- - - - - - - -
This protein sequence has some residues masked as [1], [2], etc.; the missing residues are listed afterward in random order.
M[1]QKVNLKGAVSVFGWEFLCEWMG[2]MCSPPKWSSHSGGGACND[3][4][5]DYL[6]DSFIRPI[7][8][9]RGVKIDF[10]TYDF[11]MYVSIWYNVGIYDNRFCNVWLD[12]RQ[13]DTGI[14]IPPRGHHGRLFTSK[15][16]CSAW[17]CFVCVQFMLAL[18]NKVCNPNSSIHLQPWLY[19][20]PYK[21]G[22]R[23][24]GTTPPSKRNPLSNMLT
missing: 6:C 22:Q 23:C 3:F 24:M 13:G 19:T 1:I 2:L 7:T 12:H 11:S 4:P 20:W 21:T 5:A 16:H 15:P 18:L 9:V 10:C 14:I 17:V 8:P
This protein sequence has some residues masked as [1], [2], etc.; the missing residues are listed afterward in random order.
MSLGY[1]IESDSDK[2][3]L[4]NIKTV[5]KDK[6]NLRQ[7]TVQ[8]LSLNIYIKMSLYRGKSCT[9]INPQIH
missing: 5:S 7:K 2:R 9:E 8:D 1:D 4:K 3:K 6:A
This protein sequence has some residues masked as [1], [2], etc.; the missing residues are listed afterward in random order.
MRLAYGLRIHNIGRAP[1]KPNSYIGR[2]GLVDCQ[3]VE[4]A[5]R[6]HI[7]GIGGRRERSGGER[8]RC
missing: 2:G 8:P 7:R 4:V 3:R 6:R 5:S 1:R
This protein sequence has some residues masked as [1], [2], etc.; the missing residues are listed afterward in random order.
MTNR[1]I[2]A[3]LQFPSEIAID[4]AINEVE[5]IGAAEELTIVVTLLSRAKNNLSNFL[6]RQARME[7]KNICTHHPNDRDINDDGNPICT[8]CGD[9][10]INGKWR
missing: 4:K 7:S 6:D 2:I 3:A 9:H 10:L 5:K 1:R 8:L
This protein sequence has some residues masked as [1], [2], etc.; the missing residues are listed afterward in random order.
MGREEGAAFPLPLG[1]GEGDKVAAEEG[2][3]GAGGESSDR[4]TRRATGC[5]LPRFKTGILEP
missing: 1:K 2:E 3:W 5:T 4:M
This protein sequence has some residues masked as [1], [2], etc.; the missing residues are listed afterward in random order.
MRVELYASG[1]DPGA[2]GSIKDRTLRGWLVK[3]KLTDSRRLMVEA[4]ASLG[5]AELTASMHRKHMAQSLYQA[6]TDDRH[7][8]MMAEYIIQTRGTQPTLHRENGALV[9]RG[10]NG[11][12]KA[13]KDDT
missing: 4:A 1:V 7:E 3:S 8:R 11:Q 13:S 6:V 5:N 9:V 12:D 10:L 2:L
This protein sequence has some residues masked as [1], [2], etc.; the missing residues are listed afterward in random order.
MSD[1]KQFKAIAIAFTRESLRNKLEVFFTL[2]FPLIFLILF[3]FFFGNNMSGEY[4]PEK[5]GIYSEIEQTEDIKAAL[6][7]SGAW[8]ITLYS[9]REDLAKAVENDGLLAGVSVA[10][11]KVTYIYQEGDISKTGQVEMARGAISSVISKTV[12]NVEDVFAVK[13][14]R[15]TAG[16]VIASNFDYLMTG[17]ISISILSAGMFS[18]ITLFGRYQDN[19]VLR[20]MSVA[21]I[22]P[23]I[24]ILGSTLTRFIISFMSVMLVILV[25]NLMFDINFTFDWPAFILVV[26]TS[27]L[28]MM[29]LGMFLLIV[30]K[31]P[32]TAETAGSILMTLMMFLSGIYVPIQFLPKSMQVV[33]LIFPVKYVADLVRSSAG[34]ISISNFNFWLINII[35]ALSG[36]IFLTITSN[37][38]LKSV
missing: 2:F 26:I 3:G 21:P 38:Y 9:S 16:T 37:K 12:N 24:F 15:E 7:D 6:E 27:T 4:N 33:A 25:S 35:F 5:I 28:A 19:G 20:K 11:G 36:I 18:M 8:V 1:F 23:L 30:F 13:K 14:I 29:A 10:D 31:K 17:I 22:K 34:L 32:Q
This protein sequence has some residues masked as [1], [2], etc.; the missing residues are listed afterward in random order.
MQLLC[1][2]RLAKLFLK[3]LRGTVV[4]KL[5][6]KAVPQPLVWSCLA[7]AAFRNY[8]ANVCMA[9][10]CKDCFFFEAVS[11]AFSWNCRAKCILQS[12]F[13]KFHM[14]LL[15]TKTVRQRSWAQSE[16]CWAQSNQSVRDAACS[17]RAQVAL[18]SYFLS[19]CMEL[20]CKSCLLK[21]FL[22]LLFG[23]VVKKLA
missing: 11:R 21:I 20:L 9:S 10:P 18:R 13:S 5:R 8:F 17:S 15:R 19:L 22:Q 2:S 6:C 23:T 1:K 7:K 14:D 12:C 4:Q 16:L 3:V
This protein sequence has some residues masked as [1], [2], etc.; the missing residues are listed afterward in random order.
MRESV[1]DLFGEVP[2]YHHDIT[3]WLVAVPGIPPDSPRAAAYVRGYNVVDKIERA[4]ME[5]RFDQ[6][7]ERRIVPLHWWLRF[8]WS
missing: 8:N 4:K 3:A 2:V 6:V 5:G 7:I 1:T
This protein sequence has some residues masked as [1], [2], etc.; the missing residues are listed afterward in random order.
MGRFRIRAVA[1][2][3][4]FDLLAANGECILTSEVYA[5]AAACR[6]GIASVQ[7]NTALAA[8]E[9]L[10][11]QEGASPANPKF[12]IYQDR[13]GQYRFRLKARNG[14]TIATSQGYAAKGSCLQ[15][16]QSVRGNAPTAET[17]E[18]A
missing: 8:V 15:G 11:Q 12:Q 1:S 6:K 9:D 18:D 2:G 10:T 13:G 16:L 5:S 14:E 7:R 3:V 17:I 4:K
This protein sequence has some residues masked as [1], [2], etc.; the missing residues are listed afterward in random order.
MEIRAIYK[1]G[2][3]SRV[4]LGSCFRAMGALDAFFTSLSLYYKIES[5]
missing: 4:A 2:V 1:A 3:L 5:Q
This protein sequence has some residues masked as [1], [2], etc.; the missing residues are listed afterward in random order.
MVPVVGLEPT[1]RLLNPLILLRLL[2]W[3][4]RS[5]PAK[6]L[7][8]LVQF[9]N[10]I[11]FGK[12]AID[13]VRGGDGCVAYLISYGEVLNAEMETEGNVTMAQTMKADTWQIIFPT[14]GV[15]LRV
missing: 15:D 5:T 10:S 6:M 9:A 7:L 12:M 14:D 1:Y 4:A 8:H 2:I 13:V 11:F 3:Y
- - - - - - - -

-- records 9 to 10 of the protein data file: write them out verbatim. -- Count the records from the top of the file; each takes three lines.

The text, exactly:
This protein sequence has some residues masked as [1], [2], etc.; the missing residues are listed afterward in random order.
MRESV[1]DLFGEVP[2]YHHDIT[3]WLVAVPGIPPDSPRAAAYVRGYNVVDKIERA[4]ME[5]RFDQ[6][7]ERRIVPLHWWLRF[8]WS
missing: 8:N 4:K 3:A 2:V 6:V 5:G 7:I 1:T
This protein sequence has some residues masked as [1], [2], etc.; the missing residues are listed afterward in random order.
MGRFRIRAVA[1][2][3][4]FDLLAANGECILTSEVYA[5]AAACR[6]GIASVQ[7]NTALAA[8]E[9]L[10][11]QEGASPANPKF[12]IYQDR[13]GQYRFRLKARNG[14]TIATSQGYAAKGSCLQ[15][16]QSVRGNAPTAET[17]E[18]A
missing: 8:V 15:G 11:Q 12:Q 1:S 6:K 9:D 18:D 2:G 10:T 13:G 16:L 5:S 14:E 7:R 3:V 17:I 4:K